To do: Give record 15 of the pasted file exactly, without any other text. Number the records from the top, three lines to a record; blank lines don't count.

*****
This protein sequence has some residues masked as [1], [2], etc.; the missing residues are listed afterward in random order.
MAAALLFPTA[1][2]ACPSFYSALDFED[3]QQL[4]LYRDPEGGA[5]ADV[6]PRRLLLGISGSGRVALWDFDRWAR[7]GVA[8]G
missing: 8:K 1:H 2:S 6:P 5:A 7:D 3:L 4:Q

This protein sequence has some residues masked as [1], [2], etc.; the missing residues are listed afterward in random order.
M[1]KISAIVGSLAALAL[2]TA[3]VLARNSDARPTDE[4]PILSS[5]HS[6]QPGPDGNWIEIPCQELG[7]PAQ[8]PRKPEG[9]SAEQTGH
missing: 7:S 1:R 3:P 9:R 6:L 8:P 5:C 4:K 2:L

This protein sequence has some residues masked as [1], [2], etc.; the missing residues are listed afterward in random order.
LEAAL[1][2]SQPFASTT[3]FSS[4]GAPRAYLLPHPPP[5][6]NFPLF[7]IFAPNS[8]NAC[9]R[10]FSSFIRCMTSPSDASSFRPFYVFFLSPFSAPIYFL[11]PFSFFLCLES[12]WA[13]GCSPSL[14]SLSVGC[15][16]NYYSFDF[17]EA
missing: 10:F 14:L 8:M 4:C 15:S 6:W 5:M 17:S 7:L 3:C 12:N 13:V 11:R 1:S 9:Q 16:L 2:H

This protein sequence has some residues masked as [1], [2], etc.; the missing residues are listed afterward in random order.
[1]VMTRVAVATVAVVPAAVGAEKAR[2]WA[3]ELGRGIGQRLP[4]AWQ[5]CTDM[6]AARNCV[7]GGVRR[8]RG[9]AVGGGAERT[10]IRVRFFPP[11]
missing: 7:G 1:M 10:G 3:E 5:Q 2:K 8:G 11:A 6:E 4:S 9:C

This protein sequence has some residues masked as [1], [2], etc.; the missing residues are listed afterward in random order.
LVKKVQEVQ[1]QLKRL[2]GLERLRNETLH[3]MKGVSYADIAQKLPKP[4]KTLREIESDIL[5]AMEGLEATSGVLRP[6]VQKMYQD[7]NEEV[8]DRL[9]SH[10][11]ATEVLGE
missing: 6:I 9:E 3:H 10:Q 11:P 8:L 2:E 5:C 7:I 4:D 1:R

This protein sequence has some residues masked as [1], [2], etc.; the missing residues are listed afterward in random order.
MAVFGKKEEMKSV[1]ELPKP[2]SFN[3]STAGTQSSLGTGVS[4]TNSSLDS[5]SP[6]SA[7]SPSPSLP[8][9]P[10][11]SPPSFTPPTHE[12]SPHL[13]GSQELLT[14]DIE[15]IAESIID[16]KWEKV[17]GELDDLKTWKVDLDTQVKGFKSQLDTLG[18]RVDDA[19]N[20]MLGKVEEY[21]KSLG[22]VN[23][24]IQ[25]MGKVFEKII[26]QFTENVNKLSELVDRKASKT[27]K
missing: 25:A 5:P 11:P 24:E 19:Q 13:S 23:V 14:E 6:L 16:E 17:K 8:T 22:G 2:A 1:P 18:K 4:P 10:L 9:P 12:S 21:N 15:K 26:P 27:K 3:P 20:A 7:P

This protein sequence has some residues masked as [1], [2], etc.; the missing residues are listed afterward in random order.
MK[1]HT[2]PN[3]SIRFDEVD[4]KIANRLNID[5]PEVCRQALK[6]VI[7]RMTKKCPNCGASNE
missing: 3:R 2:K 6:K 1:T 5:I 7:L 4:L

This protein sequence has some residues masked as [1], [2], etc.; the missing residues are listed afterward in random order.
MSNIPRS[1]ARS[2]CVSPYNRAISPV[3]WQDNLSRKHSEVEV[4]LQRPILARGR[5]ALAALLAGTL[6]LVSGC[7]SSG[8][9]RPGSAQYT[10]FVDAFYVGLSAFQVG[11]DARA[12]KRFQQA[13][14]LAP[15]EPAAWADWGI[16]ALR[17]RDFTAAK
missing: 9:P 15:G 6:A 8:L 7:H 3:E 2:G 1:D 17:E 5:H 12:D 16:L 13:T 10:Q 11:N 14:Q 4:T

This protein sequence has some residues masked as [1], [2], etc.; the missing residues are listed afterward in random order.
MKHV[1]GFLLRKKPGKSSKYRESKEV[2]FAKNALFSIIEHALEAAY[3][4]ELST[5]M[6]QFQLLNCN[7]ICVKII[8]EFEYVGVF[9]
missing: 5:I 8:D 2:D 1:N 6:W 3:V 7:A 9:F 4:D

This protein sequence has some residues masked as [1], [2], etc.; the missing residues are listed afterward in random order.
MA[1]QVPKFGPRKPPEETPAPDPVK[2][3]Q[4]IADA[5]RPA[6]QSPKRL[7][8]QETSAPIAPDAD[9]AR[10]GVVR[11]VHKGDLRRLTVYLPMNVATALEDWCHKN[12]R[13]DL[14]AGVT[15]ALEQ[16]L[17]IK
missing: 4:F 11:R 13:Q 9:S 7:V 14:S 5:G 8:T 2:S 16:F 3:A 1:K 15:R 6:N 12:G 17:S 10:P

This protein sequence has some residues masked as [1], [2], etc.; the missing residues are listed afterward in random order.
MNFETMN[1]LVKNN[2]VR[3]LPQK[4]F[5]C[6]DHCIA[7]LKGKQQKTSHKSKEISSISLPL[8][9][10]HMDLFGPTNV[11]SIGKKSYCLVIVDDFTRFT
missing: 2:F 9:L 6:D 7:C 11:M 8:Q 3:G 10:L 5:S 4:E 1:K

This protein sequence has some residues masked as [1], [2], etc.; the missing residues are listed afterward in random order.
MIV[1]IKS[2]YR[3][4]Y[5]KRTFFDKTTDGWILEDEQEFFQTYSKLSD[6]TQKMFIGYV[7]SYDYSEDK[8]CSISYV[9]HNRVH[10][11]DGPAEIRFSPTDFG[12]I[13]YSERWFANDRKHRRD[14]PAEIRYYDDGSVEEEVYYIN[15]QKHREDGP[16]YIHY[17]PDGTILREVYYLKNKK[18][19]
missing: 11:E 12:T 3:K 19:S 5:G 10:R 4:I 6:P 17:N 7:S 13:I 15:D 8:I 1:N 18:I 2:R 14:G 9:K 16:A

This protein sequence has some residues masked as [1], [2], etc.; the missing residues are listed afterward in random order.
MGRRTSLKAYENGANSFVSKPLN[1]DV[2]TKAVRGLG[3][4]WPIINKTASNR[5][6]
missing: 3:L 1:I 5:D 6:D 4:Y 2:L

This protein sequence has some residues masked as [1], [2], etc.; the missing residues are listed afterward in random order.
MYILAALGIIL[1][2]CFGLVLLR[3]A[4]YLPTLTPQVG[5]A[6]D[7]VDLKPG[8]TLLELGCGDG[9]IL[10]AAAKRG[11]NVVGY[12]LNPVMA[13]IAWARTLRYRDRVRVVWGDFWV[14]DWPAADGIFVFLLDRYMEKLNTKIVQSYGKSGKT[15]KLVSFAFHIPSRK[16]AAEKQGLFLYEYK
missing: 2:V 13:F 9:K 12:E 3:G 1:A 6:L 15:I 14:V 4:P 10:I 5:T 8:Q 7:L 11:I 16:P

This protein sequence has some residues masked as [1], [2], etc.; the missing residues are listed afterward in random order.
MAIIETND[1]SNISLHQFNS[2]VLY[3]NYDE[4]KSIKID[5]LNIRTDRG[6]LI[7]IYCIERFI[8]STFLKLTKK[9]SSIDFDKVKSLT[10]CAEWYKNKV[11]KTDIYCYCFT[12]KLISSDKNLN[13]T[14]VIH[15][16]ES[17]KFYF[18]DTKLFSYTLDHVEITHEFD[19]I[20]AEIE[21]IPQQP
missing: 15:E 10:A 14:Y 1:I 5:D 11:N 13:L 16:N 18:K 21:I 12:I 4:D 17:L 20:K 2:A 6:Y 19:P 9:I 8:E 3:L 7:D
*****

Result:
This protein sequence has some residues masked as [1], [2], etc.; the missing residues are listed afterward in random order.
MAIIETND[1]SNISLHQFNS[2]VLY[3]NYDE[4]KSIKID[5]LNIRTDRG[6]LI[7]IYCIERFI[8]STFLKLTKK[9]SSIDFDKVKSLT[10]CAEWYKNKV[11]KTDIYCYCFT[12]KLISSDKNLN[13]T[14]VIH[15][16]ES[17]KFYF[18]DTKLFSYTLDHVEITHEFD[19]I[20]AEIE[21]IPQQP
missing: 15:E 10:A 14:Y 1:I 5:D 11:N 13:L 16:N 18:K 21:I 12:I 4:D 17:L 20:K 2:A 6:Y 19:P 9:I 8:E 3:L 7:D